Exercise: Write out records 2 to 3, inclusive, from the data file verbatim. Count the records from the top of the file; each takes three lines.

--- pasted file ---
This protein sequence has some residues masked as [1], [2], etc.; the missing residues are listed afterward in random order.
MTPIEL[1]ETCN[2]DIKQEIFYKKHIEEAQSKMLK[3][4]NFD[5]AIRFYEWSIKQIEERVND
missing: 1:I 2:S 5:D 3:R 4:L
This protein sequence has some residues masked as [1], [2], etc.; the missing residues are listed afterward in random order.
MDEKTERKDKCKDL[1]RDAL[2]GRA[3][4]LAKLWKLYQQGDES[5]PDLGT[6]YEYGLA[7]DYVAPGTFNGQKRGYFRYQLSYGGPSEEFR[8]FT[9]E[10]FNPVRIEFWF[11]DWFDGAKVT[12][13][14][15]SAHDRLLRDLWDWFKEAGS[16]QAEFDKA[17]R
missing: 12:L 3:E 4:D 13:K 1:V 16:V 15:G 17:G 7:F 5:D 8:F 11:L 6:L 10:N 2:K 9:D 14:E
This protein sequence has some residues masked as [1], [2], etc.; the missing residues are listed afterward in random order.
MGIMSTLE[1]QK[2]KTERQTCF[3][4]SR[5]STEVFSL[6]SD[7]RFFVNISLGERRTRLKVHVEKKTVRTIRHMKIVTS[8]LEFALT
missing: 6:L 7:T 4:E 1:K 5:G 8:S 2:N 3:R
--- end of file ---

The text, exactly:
This protein sequence has some residues masked as [1], [2], etc.; the missing residues are listed afterward in random order.
MDEKTERKDKCKDL[1]RDAL[2]GRA[3][4]LAKLWKLYQQGDES[5]PDLGT[6]YEYGLA[7]DYVAPGTFNGQKRGYFRYQLSYGGPSEEFR[8]FT[9]E[10]FNPVRIEFWF[11]DWFDGAKVT[12][13][14][15]SAHDRLLRDLWDWFKEAGS[16]QAEFDKA[17]R
missing: 12:L 3:E 4:D 13:K 1:V 16:V 15:G 17:G 7:F 5:D 8:F 11:L 6:L 10:N 2:K 9:D 14:E
This protein sequence has some residues masked as [1], [2], etc.; the missing residues are listed afterward in random order.
MGIMSTLE[1]QK[2]KTERQTCF[3][4]SR[5]STEVFSL[6]SD[7]RFFVNISLGERRTRLKVHVEKKTVRTIRHMKIVTS[8]LEFALT
missing: 6:L 7:T 4:E 1:K 5:G 8:S 2:N 3:R